TRIBAL ART – BISSIÈRE – CHAPOVAL – DÉCHELETTE – DUBUFFET JORN – PAGAVA – REICHEL – STAËL – SZENES – TOBEY – VIEIRA DA SILVA
Beginning on May 22, the Centre Pompidou pays tribute to several major modern and contemporary art dealers in France from 1905 to the end of the 1960s. In dialogue with this exhibition, in which one room is devoted to Jeanne Bucher, founder of the gallery, the gallery presents its latest exhibition, Compagnons de Route, so dear to Jean-François Jaeger. Jaeger took over the gallery in 1947 following Jeanne Bucher’s death in 1946, and tirelessly supported “his” Companions for over 60 years.
In the Spring of 2000, Jean-François Jaeger paid tribute to these artists with an exhibition entitled Dialogue avec des Compagnons de Route, that gathered works by Giacometti, Dubuffet, Tobey, Vieira da Silva, Rebeyrolle, di Suvero, Staël, Jorn, and Bissière.
Almost 20 years later, in dialogue with the room dedicated to Jeanne Bucher at the Centre Pompidou, in which works bought by the Centre from the gallery are on display, Véronique Jaeger, general manager, and her brother Emmanuel Jaeger, gallery manager, chose to organize an exhibition for their father Jean- François Jaeger, in the very place that fueled his passion, so as to give him a lively, vivid voice, intimately connected to the artists he knew, supported, and above all, loved. Compagnons de Route does not aim at showing works from all the artists he promoted and championed throughout his career, but, in a kind of prolongation of the Centre Pompidou room, focuses on artists whose works have been purchased by the Centre Pompidou from the gallery through the 1960s. The works exhibited will echo those exhibited at the Centre Pompidou.
In 2000, Jean-François Jaeger, in the preamble of the catalogue of his exhibition Dialogue avec des Compagnons de route, wrote the following:
For us, there are only beginnings, successive births every time our points of view are called into question – each of them held with total conviction, yet each potentially contradicted by another type of experience, without losing the essential attachment to the quality of the means of expression. Devoid of any creative power, we stand at the forefront, we are the first to undergo the shock when facing a revelation born in an artist’s studio, and to assimilate it so as to play our role as intermediary. Inventing an iconography adapted to the spirit of the works, orchestrating energies assembled under a subtle light to offer an efficient way to reach them, here is the only domain reserved for our pleasure. Dealing with the paintings and the sculptures all on our own allows us to savor the style of their creators in detail. The way they are laid out on the wall, distances, height, volume in space, all offer occasions to establish dialogues, most often dialogues of tenderness and respect. (…) Several exhibitions are inscribed in our memory as unforgettable events, if I do say so myself.
After Youla Chapoval (1919-1951) took 2nd prize in the Prix de la jeune peinture in May 1947, the Jeanne Bucher Gallery organized his first solo exhibition in November of the same year. It was one of the very first hangings done by Jean- François Jaeger, great-nephew of the gallery’s founder. It also led to the first acquisition of an abstract painting by Georges Pompidou. The gallery devoted a retrospective exhibition to Chapoval in 2019. The Nature morte au citron (1948) exhibited at the Centre Pompidou, acquired by the state in 1948, is an example. The gallery has chosen to exhibit the work Jeux de Lumière from the same year, as well as a charcoal drawing of 1947.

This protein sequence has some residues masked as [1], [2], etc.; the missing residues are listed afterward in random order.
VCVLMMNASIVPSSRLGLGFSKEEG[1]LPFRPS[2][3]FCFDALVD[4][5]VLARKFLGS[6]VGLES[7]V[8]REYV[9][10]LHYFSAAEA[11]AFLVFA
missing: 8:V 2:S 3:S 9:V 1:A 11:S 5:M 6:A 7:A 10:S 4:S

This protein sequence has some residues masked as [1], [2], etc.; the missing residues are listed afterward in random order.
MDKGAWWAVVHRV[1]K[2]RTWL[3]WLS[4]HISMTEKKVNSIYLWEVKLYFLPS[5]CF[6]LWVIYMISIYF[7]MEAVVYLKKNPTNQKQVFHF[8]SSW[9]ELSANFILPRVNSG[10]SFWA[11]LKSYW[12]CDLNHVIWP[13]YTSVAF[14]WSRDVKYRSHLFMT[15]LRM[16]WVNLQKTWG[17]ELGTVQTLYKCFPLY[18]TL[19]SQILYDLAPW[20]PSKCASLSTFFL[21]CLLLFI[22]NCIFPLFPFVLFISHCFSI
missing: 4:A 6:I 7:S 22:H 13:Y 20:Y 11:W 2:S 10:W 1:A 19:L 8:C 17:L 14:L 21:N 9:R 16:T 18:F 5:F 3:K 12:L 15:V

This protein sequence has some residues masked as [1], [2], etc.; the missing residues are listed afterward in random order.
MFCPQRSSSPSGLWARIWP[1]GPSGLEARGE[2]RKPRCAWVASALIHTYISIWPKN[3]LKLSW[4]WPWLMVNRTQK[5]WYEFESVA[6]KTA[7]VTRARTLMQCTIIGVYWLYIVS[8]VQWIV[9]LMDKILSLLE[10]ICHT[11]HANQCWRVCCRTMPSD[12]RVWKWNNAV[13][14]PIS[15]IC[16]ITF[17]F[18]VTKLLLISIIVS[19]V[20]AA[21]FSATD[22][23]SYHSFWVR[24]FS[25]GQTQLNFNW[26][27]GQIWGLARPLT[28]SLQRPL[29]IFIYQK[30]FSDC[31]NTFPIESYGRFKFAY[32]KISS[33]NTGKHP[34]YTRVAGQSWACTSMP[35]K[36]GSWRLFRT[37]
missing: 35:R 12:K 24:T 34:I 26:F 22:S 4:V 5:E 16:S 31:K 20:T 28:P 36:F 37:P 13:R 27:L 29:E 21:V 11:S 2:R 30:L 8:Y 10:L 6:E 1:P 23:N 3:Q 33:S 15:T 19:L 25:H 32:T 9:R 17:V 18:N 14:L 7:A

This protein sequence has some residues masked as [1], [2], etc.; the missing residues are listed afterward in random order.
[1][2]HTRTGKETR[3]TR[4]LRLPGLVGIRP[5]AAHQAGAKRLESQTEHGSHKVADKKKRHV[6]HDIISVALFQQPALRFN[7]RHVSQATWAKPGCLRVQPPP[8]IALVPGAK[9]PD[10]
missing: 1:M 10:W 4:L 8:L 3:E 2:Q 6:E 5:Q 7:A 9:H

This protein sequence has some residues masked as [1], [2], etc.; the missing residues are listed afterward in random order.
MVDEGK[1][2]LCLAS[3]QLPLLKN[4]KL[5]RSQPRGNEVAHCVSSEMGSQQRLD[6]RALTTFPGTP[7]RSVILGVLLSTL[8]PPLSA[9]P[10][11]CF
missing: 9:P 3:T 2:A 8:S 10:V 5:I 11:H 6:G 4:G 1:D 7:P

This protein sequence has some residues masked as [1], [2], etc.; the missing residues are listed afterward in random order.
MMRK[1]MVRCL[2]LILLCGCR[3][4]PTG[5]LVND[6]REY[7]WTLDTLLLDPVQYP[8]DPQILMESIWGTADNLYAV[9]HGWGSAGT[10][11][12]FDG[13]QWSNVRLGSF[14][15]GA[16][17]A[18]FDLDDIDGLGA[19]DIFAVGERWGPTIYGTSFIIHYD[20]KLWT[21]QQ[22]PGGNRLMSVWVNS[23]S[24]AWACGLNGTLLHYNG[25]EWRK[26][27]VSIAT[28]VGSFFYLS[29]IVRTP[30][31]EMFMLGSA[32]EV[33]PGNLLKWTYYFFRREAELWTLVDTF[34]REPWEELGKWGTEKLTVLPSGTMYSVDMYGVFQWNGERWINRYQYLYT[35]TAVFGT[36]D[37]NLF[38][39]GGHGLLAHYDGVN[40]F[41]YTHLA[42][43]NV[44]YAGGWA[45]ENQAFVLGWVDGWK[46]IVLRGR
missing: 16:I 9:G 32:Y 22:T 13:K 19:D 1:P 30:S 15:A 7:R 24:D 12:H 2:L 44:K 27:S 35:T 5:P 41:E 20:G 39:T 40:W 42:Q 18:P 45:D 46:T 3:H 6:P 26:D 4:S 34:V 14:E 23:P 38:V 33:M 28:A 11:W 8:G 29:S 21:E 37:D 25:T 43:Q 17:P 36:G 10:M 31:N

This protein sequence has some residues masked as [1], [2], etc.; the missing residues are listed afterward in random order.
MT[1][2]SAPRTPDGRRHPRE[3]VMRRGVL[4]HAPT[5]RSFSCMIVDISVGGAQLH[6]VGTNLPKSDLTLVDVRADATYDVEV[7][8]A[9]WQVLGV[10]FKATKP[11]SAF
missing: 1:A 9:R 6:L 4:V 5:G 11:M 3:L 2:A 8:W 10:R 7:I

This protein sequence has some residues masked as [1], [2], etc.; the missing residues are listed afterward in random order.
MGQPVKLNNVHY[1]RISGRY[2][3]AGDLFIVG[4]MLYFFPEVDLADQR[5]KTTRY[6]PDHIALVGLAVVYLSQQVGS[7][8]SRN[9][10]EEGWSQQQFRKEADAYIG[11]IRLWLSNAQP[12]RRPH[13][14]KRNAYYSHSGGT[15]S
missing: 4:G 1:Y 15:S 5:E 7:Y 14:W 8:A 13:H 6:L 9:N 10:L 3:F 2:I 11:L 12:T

Louis-Auguste Déchelette (1894-1964), born in the region of Lyon, was a plasterer and house painter; he toured France as an apprentice between ages 16 and 31. Drawing from a very young age, he painted allegories, mostly on social and political subject matters, resorting to marvelous puns and vivid humor. Jeanne Bucher twice exhibited his clandestine, so-called “resistant” paintings during the war. In them, he denounced Fascism and Nazism and, more generally, social conflicts and the horror they bring about. Jean-François Jaeger also exhibited his work several times between 1947 and 1960. Déchelette was supported by Georges-Henri Rivière, and the State acquired some ten of his paintings between 1943 and 1965. A Déchelette-Bauchant exhibition was recently organized for the opening of the gallery’s branch in Lisbon. The Centre Pompidou owns the work L’Église St-Etienne-du-Mont, bought in 1949, which is echoed by the works Nonchalant and Analogie dating from 1943, painted in the midst of the resistance against Nazism in Paris.
Vera Pagava (1907-1988) came to painting through a path both demanding and tranquil in its spiritual dimension. Her work grew through a process of eliminating all extraneous elements, eventually conserving only that what concerns light. Arriving in Paris from her birthplace of Georgia in 1934, she studied with Bissière at the Académie Ranson and met Vieira da Silva, with whom she became very good friends. Her figurative still lives and her abstract landscapes remain, throughout the years, unified by a common thread in which silence, space and light reign. Their formal austerity forces the paintings to uphold their demand for truth. Jeanne Bucher initially exhibited Pagava’s works with those of Dora Maar in 1944; Jean-François Jaeger followed suit. A retrospective entitled Corps célestes was dedicated to the artist in 2017 jointly with the Galerie Le Minautore. (Curator: Matthieu Poirier). The work exhibited at the Centre Pompidou, Nocturne from 1951 was acquired by the state from the gallery in 1951, and is set in dialogue with the work Coupe et formes sur table from 1935, currently on display at the gallery.all images © the gallery and the artist(s)